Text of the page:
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Anyone use Reverse Mortgage/HECM For Purchase of your RV?


cheryljor
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Hello all. Newbie to posting in Escapees forum here. We lived FT in in our 34' fifth wheel 2006-2008, then bought a house and parked the RV. We are retired now and are researching possibilities on purchase of another RV to live in FT again. This time...diesel pusher and sell the house. My question is: has anyone out there utilized a Reverse Mortgage/Home Equity Conversion Mortgage loan (HECM) for purchase to buy their RV, then sell the house? Sounds do-able, but at this point I am hoping to get opinions on the members' experiences on this topic. Thank you in advance!

Edited by cheryljor
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We took out the HEL in 1999 to pay for a two month tour of Madagascar.  Used it again to buy our motorhome in 2003 as well as our toad.  Then a new roof on the house and a two month tour of New Zealand, Australia, and Fiji. Came in handy for our second toad also.

Paid it down to zero two years ago but still have the line of credit if need be.  Just about equal to a new Phaeton....just saying.

However we kept the house and don't intend on selling.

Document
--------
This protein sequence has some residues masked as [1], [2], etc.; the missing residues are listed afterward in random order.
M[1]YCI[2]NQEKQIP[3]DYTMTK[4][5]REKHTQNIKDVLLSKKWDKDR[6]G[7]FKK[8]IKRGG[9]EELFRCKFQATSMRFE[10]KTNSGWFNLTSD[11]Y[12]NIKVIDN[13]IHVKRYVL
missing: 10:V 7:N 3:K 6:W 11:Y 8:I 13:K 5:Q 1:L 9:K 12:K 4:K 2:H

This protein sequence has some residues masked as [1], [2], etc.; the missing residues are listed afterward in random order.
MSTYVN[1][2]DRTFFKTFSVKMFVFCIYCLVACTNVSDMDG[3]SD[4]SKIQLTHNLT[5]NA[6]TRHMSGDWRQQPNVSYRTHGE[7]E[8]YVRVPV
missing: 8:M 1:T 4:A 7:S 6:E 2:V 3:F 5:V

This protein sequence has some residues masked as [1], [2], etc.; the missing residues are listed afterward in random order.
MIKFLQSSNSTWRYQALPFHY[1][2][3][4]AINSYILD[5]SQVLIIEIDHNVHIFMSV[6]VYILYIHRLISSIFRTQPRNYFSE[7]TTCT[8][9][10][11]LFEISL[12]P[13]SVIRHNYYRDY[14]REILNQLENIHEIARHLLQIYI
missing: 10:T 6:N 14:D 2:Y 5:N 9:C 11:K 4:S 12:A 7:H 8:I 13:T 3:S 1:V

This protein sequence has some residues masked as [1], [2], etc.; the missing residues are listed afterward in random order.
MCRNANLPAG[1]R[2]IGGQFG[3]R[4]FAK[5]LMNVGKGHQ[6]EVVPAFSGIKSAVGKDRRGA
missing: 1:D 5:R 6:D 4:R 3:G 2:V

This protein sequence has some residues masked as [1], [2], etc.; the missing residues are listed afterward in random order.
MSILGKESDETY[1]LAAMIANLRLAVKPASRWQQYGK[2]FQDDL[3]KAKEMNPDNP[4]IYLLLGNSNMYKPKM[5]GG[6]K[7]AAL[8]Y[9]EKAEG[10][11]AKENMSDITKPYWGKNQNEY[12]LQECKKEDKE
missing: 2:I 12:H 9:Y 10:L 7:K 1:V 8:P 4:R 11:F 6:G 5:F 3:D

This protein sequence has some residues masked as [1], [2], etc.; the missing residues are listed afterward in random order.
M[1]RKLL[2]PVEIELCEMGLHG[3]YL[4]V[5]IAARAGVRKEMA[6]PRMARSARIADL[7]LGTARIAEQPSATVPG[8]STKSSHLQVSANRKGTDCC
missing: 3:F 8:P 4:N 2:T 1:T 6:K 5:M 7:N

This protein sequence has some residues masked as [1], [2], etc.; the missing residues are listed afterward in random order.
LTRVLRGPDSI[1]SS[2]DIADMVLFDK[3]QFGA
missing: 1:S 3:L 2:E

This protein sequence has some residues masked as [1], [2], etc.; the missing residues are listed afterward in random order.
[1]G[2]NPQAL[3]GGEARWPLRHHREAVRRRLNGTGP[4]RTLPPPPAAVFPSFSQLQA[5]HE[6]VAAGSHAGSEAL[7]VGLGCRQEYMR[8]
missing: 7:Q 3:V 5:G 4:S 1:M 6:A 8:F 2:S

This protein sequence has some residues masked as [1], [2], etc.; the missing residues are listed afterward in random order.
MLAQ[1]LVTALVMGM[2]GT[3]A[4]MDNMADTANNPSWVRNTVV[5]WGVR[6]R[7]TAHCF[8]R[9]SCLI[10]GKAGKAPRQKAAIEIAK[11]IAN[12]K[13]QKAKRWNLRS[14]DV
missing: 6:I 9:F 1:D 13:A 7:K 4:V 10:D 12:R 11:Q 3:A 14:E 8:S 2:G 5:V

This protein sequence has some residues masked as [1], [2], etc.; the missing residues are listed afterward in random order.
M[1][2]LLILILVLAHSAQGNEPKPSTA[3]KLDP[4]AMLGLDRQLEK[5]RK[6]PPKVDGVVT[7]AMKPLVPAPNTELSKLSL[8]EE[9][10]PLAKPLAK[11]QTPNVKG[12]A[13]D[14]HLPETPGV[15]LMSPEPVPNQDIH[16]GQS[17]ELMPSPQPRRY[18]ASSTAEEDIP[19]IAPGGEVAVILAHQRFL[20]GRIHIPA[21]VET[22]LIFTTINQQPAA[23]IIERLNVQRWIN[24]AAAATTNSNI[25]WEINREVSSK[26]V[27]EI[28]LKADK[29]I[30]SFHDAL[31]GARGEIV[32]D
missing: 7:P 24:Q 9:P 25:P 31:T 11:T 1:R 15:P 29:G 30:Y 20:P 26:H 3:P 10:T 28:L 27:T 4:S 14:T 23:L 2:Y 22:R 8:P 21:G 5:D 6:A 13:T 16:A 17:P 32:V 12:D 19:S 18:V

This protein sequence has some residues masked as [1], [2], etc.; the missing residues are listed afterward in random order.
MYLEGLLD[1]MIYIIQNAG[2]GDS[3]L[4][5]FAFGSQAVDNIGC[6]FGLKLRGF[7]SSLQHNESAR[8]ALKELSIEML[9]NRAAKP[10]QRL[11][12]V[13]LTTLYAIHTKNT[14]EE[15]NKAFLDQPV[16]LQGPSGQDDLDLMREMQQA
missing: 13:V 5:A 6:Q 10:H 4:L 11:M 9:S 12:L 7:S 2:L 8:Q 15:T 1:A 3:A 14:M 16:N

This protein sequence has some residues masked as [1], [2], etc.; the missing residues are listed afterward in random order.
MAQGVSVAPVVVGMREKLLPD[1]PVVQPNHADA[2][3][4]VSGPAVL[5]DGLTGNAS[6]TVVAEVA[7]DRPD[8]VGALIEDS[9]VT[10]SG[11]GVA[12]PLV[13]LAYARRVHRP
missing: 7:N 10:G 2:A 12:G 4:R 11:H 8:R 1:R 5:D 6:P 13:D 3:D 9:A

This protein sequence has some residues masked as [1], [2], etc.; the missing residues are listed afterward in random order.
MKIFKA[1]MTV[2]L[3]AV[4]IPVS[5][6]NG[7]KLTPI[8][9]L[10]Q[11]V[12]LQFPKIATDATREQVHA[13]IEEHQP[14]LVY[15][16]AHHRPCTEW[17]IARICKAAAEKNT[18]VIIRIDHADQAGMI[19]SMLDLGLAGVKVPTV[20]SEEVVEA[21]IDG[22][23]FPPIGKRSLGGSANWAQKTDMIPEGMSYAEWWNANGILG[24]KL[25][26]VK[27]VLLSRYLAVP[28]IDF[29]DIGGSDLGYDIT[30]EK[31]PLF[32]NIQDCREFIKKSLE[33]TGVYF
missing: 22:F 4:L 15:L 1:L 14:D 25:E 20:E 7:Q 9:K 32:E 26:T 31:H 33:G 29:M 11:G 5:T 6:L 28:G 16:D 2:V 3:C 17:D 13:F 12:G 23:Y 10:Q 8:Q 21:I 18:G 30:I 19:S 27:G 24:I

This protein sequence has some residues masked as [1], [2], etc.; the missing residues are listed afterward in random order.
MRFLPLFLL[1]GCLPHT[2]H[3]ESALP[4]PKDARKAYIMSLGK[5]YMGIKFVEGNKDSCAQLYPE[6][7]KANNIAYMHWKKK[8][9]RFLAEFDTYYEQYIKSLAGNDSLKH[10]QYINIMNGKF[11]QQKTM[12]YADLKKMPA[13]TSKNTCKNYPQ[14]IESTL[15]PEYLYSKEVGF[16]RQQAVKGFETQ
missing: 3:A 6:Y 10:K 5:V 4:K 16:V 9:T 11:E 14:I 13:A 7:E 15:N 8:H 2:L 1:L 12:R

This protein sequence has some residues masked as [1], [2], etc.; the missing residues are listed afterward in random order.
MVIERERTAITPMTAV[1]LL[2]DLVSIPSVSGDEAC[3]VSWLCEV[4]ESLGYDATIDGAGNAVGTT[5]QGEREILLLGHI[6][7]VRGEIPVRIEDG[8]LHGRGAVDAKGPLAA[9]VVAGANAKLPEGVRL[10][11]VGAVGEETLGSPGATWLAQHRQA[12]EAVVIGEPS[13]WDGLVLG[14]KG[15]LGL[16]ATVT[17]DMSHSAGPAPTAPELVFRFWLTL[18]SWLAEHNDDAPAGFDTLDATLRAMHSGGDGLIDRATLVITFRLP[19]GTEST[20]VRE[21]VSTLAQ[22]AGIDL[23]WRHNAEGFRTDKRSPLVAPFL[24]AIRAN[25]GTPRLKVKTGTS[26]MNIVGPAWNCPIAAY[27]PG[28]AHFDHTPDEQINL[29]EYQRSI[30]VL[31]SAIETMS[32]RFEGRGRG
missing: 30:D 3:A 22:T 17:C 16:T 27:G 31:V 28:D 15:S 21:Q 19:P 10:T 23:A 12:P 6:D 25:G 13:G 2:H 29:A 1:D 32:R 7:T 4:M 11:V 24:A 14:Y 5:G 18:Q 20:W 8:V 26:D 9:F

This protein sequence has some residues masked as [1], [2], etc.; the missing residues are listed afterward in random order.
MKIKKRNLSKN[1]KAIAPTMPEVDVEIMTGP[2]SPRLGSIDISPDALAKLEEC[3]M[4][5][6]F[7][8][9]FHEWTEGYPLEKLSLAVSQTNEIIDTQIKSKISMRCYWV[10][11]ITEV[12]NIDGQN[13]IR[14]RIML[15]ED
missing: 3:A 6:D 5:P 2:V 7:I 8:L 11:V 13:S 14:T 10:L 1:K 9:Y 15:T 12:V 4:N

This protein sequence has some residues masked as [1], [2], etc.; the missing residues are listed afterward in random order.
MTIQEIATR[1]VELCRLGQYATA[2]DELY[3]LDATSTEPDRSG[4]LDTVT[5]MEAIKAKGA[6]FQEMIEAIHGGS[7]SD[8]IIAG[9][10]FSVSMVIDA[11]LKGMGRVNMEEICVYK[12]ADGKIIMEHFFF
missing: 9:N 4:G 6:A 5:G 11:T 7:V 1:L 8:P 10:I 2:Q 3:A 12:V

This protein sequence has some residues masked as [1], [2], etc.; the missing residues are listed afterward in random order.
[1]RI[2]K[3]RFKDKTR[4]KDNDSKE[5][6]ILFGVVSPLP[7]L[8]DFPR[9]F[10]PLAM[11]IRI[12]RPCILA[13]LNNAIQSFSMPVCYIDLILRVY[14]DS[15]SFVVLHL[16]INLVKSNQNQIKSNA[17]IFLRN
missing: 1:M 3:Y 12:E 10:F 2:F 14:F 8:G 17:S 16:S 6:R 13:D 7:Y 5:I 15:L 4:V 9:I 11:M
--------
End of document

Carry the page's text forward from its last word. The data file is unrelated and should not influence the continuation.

I don't know how you can sell the house when the bank holds the mortgage on the Home equity loan? 

I am waiting to see what others have experienced.

Thank You

 

 

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A HECM "Reverse Mortgage" will give you about 40-50% of the equity value of your house less any outstanding liens. If that will be enough to purchase your RV, then your idea may work out. Beware of repayment time limits though, that may affect your timeline. HUD has some good information available that would be worthwhile looking into.

https://www.hud.gov/program_offices/housing/sfh/hecm/hecmhome

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6 hours ago, rockylarson said:

We took out the HEL in 1999 to pay for a two month tour of Madagascar.  Used it again to buy our motorhome in 2003 as well as our toad.  Then a new roof on the house and a two month tour of New Zealand, Australia, and Fiji. Came in handy for our second toad also.

Paid it down to zero two years ago but still have the line of credit if need be.  Just about equal to a new Phaeton....just saying.

However we kept the house and don't intend on selling.

I don't know how you can sell the house when the bank holds the mortgage on the Home equity loan? 

I am waiting to see what others have experienced.

Thank You

 

 

Congrats! Sounds like you had excellent planning!

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My understanding is you must live in the house. Once you leave the money is due. A HECM is different from all other types of mortgages. It does not become due for as long as the homeowner lives in the property as their primary residence, continues to pay required property taxes and insurance and maintains the home according to FHA requirements.

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3 hours ago, accumack said:

My understanding is you must live in the house. Once you leave the money is due. A HECM is different from all other types of mortgages. It does not become due for as long as the homeowner lives in the property as their primary residence, continues to pay required property taxes and insurance and maintains the home according to FHA requirements.